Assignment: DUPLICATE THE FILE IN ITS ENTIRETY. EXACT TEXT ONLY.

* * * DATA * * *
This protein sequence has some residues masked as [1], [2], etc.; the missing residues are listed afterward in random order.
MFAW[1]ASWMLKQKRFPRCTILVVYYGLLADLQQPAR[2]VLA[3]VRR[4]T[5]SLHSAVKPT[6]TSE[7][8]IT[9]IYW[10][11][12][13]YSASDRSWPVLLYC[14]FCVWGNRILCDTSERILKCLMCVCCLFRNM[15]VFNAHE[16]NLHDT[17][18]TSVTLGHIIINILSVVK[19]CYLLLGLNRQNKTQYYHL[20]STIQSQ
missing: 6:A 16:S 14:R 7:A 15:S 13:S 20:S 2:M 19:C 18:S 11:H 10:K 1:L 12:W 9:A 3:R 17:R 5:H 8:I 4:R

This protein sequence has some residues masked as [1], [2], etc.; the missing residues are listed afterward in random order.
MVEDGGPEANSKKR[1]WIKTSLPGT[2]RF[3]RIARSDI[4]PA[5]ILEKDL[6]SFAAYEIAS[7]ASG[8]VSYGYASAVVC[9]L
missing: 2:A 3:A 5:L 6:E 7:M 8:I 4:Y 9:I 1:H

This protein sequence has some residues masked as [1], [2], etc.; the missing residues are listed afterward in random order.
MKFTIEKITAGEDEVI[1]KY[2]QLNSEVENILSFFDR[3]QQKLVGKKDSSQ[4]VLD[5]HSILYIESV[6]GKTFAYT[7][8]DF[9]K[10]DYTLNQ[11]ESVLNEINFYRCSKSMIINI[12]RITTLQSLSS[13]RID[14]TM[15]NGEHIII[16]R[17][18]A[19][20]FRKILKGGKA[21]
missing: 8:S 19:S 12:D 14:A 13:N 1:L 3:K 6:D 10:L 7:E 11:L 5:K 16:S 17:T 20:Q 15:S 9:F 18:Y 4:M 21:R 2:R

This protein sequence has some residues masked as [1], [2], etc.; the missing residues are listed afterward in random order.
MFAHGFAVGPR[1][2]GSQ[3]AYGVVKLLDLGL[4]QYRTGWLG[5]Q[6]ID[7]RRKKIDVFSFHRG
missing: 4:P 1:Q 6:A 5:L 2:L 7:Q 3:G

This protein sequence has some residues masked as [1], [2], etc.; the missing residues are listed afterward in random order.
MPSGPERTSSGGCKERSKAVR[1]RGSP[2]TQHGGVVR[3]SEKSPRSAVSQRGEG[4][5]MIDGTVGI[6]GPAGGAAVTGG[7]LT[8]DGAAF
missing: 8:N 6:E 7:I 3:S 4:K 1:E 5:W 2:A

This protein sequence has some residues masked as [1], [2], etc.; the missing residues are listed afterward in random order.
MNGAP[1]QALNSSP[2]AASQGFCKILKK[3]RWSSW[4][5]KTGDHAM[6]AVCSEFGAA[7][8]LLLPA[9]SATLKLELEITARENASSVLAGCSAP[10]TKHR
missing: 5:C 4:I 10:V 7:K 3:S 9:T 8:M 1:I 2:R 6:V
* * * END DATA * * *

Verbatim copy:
This protein sequence has some residues masked as [1], [2], etc.; the missing residues are listed afterward in random order.
MFAW[1]ASWMLKQKRFPRCTILVVYYGLLADLQQPAR[2]VLA[3]VRR[4]T[5]SLHSAVKPT[6]TSE[7][8]IT[9]IYW[10][11][12][13]YSASDRSWPVLLYC[14]FCVWGNRILCDTSERILKCLMCVCCLFRNM[15]VFNAHE[16]NLHDT[17][18]TSVTLGHIIINILSVVK[19]CYLLLGLNRQNKTQYYHL[20]STIQSQ
missing: 6:A 16:S 14:R 7:A 15:S 13:S 20:S 2:M 19:C 18:S 11:H 10:K 1:L 12:W 9:A 3:R 17:R 5:H 8:I 4:R

This protein sequence has some residues masked as [1], [2], etc.; the missing residues are listed afterward in random order.
MVEDGGPEANSKKR[1]WIKTSLPGT[2]RF[3]RIARSDI[4]PA[5]ILEKDL[6]SFAAYEIAS[7]ASG[8]VSYGYASAVVC[9]L
missing: 2:A 3:A 5:L 6:E 7:M 8:I 4:Y 9:I 1:H

This protein sequence has some residues masked as [1], [2], etc.; the missing residues are listed afterward in random order.
MKFTIEKITAGEDEVI[1]KY[2]QLNSEVENILSFFDR[3]QQKLVGKKDSSQ[4]VLD[5]HSILYIESV[6]GKTFAYT[7][8]DF[9]K[10]DYTLNQ[11]ESVLNEINFYRCSKSMIINI[12]RITTLQSLSS[13]RID[14]TM[15]NGEHIII[16]R[17][18]A[19][20]FRKILKGGKA[21]
missing: 8:S 19:S 12:D 14:A 13:N 1:L 3:K 6:D 10:L 7:E 11:L 5:K 16:S 17:T 20:Q 15:S 9:F 18:Y 4:M 21:R 2:R

This protein sequence has some residues masked as [1], [2], etc.; the missing residues are listed afterward in random order.
MFAHGFAVGPR[1][2]GSQ[3]AYGVVKLLDLGL[4]QYRTGWLG[5]Q[6]ID[7]RRKKIDVFSFHRG
missing: 4:P 1:Q 6:A 5:L 2:L 7:Q 3:G

This protein sequence has some residues masked as [1], [2], etc.; the missing residues are listed afterward in random order.
MPSGPERTSSGGCKERSKAVR[1]RGSP[2]TQHGGVVR[3]SEKSPRSAVSQRGEG[4][5]MIDGTVGI[6]GPAGGAAVTGG[7]LT[8]DGAAF
missing: 8:N 6:E 7:I 3:S 4:K 1:E 5:W 2:A

This protein sequence has some residues masked as [1], [2], etc.; the missing residues are listed afterward in random order.
MNGAP[1]QALNSSP[2]AASQGFCKILKK[3]RWSSW[4][5]KTGDHAM[6]AVCSEFGAA[7][8]LLLPA[9]SATLKLELEITARENASSVLAGCSAP[10]TKHR
missing: 5:C 4:I 10:V 7:K 3:S 9:T 8:M 1:I 2:R 6:V